Natural rubber latex: glove use, sensitization, and airborne and latent dust concentrations at a Denver hospital.
Page-EH; Esswein-EJ; Petersen-MR; Lewis-DM; Bledsoe-TA
J Occup Environ Med 2000 Jun; 42(6):613-620
Exposure to natural rubber latex may cause immediate hypersensitivity reactions. Published latex sensitization prevalence rates range from 2.9% to 22% among health care workers, and from 0.12% to about 20% of occupationally unexposed populations. In this study, self-administered questionnaires addressed job and personal characteristics, glove use, and symptoms in two groups of hospital workers: those who regularly used latex gloves and those who did not. Serum was tested for latex-specific immunoglobulin E. Air, surface, and air-filter dust samples for natural rubber latex were collected. The prevalence of latex sensitization was 6.3% in the non-users and 6.1% in the latex glove users (P = 0.9); 81.3% of sensitized workers were atopic compared with 59.5% of non-sensitized workers (P < 0.05). Reporting of work-related hand dermatitis was more common in the latex glove users (23.4%) than in the non-users (4.9%), as were rhino-conjunctivitis (16.3% and 7.9%, respectively, [P < 0.01]), and hand urticaria (9.9% and 2.1%, respectively, [P < 0.01]). There was no significant difference in work-related symptoms between the sensitized and non-sensitized workers. Environmental concentrations of latex were higher in the work areas of the non-sensitized workers, but higher in the clinical than in the non-clinical areas. Occupational latex glove use was not a risk factor for sensitization.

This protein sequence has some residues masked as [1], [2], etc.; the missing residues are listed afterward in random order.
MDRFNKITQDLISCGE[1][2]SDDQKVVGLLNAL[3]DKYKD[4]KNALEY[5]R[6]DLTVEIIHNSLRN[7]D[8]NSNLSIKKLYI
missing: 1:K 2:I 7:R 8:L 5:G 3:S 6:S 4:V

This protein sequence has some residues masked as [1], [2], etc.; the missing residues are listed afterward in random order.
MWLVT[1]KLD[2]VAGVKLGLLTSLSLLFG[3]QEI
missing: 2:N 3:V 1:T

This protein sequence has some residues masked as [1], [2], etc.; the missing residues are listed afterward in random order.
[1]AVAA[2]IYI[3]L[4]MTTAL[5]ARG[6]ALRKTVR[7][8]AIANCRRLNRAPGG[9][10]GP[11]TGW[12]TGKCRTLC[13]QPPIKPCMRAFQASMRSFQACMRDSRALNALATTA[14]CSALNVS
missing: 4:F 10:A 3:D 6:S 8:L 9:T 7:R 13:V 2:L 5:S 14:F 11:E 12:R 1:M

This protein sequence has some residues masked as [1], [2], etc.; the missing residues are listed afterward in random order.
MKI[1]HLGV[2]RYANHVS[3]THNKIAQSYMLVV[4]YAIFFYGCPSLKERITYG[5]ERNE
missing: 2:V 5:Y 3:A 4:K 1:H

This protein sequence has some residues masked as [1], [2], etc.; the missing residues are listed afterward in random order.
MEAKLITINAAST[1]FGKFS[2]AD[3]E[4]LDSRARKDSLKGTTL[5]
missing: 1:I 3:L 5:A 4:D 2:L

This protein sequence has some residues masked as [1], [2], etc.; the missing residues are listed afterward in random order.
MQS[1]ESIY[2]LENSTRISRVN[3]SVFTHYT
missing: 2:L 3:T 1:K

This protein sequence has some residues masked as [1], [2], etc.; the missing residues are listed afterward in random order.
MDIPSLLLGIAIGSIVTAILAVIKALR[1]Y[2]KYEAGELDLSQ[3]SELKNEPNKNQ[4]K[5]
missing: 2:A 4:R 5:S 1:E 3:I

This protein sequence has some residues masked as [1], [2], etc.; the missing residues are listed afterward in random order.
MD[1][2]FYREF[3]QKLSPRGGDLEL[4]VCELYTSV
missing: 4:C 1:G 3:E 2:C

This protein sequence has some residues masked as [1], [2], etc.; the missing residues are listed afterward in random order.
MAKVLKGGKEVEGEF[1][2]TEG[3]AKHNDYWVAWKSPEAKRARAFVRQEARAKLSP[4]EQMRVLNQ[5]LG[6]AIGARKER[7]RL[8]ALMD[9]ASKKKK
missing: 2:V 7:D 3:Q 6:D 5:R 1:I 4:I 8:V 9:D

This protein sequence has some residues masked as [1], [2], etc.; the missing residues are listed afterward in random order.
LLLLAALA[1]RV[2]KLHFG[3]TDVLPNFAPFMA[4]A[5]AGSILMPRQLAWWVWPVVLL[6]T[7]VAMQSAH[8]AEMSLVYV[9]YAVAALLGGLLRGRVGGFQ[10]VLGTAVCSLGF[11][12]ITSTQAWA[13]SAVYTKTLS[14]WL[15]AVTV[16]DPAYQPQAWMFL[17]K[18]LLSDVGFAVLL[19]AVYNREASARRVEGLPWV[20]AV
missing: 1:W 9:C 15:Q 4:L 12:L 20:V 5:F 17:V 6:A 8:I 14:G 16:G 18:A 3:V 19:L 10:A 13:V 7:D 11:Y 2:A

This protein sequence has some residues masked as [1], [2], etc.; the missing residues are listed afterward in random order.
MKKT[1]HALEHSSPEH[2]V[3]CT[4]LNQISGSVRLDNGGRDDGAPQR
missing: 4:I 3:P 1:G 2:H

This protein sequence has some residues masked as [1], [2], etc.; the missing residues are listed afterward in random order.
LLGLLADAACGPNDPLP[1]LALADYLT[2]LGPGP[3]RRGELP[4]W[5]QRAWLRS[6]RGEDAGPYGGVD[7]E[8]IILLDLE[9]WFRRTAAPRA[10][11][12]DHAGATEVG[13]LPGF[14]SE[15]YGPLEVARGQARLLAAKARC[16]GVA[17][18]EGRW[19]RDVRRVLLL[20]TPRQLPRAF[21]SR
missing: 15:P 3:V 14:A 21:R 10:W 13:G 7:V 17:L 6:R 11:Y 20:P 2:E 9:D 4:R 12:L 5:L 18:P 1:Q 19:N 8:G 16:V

Gloves; Sensitization; Airborne-particles; Airborne-dusts; Dusts; Dust-particles; Health-care-facilities; Medical-facilities; Exposure-levels; Exposure-assessment; Hypersensitivity; Health-care-personnel; Questionnaires
Dr Elena H. Page, NIOSH, 4676 Columbia Parkway, MS R-10, Cincinnati, OH 45226-1998
Journal of Occupational and Environmental Medicine